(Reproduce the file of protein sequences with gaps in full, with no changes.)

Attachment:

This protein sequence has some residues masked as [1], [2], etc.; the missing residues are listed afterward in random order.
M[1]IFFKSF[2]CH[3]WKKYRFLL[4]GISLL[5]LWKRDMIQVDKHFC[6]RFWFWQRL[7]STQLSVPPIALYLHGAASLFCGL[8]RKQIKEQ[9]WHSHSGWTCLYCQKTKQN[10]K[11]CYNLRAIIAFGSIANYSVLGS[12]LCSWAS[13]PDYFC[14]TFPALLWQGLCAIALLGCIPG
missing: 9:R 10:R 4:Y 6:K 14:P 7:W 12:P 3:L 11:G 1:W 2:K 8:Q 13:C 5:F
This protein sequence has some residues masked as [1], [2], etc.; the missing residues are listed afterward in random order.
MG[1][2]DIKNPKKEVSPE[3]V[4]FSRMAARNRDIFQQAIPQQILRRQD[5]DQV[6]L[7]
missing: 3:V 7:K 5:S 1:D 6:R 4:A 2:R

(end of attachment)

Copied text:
This protein sequence has some residues masked as [1], [2], etc.; the missing residues are listed afterward in random order.
M[1]IFFKSF[2]CH[3]WKKYRFLL[4]GISLL[5]LWKRDMIQVDKHFC[6]RFWFWQRL[7]STQLSVPPIALYLHGAASLFCGL[8]RKQIKEQ[9]WHSHSGWTCLYCQKTKQN[10]K[11]CYNLRAIIAFGSIANYSVLGS[12]LCSWAS[13]PDYFC[14]TFPALLWQGLCAIALLGCIPG
missing: 9:R 10:R 4:Y 6:K 14:P 7:W 12:P 3:L 11:G 1:W 2:K 8:Q 13:C 5:F
This protein sequence has some residues masked as [1], [2], etc.; the missing residues are listed afterward in random order.
MG[1][2]DIKNPKKEVSPE[3]V[4]FSRMAARNRDIFQQAIPQQILRRQD[5]DQV[6]L[7]
missing: 3:V 7:K 5:S 1:D 6:R 4:A 2:R